Below are some important tips to consider when experiencing excessive heat:
- Keep your pet indoors as much as possible – no matter what age
- If the pavement is too hot for you to touch with the palm of your hand, it is too hot for your pet’s paws … just yesterday I took Paco to the mailbox … it was only 86 degrees but the blacktop was too hot for him.
- If your dog has to be outdoors, he or she must have a sheltered area to cool down and rest and plenty of fresh, cool water at all times.
- Limit walks to the cooler hours in the morning or evening.
- Do not jog with your dog during this excessive heat. Be on the lookout for signs heatstroke or distress.
- Never leave an animal in a parked car in warm weather. Even with windows open, the temperature inside can reach deadly heights in just a few minutes. This could be fatal for your pet!
*** Special note: If you see an animal in a car exhibiting any signs of heat stress, call your local animal care and control agency or police department immediately!
- Pets with flat faces such as Pugs or Persian cats are more susceptible to heat stroke. Be extra sensitive to the needs of high-risk animals.
- Do not leave pets unsupervised around a pool. Not all dogs are good swimmers. Introduce your pets to water gradually and make sure they wear flotation devices when on boats. Rinse your dog off after swimming to remove chlorine or salt from his fur, and try to keep your dog from drinking pool water, which contains chlorine and other chemicals that could cause stomach upset.
- Giving your dog a lightweight summer haircut helps prevent overheating. Shave down to a one-inch length, never to the skin, so your dog still has some protection from the sun. Brushing cats more often than usual can prevent problems caused by excessive heat. As far as skin care, be sure that any sunscreen or insect repellent product you use on your pets is labeled specifically for use on animals.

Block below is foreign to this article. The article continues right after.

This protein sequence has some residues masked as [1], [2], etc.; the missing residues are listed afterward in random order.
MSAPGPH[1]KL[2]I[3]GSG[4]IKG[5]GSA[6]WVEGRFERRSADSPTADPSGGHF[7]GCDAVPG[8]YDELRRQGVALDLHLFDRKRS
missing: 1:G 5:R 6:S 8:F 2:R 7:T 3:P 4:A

- Avoid Chemicals Commonly used flea and tick products & lawn and garden insecticides can be harmful to cats and dogs if ingested, so keep them out of reach. When walking your dog, steer clear of areas that you suspect have been sprayed with insecticides or other chemicals. Keep citronella candles, oil products and insect coils out of pets’ reach as well. Call your veterinarian or the ASPCA Animal Poison Control Center if you suspect your animal has ingested a poisonous substance.
SIGNS OF HEAT STROKE
Dogs and cats suffer from heat stroke more easily because they do not sweat like people do. They don’t have an efficient way to cool themselves down. If they are panting, it may be because they need the oxygen because they’ve been exercising, or it may mean they are trying to get rid of built-up heat in their bodies. According to the Society for the Prevention of Cruelty to Animals, loud, rapid panting is one of the first signs of heat exhaustion. Other signs include rapid pulse, glazed eyes, elevated body temperature, excessive salivation, excessive whining or agitation, staring or vomiting and white or bluish gums. Only one of these symptoms need to be present to indicate your pet may be in trouble.
The Humane Society of the United States, Disaster Services suggests the following:
- Lower their body temperature immediately.
- Move your pet into the shade and apply cool (not cold) water all over the body
to gradually lower the body temperature.
- Apply ice packs or cold towels to your pet’s head, neck, and chest only.
- Let your pet drink small amounts of cool water or lick ice cubes.
- Take your pet to a veterinarian right away—it could save your pet’s life.